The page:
"Sie hat ein Konto in der Schweiz."

Translation:She has an account in Switzerland.

December 28, 2015




December 1, 2016


Why not: "she has a Swiss bank account" ?

January 3, 2018


    It's grammatically different.

    March 14, 2018


    I wonder why...

    February 24, 2018


    Perhaps a silly question, but here goes. If Germans can refer to a country with a "The" in front of it, why cant English speakers? Besides the fact that it sounds weird, why doesn't "The Switzerland" work in this case?

    July 2, 2018


    Convention, I suppose.

    We do use the definite article with some country names, e.g. "the Gambia"; always when there is a common noun such as "kingdom" or "republic" modified by an adjective, e.g. "the United Kingdom"; and always when the country name is plural, e.g. "the Philippines".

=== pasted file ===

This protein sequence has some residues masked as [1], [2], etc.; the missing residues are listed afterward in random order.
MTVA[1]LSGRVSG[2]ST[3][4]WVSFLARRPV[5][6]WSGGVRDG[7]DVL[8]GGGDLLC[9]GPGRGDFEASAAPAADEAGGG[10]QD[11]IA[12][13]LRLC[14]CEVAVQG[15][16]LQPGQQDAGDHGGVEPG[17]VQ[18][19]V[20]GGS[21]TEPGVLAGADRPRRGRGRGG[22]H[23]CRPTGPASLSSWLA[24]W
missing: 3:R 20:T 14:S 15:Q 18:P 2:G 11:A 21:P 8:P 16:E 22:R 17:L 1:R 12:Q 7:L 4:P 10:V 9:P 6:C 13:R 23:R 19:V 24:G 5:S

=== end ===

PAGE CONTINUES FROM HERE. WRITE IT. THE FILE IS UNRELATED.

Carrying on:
But German doesn't use the article in the same cases -- "the Gambia" is simply Gambia while der Irak is simply "Iraq".

    We don't say "the Switzerland" because we don't say it. I don't think there's much logic behind it.

    It's probably related to the fact that we generally don't use "the" with proper nouns such as names of people -- we similarly don't talk about "the New York" or "the Curtis", and similarly not "the Switzerland". (But we do use it with rivers, e.g. "the Nile", and I believe this may be the origin of the usage in "the Gambia", where the country was named after the river.)

    July 2, 2018


    We used to say The Ukraine and The Sudan, among others, and I think we usually say The Congo. Also, there's The Argentine, although Americans usually say Argentina.

    June 9, 2019


    How does one say tax haven in German?

    August 17, 2019


    How does one say tax haven in German?

    Steuerparadies "tax paradise"

    August 18, 2019
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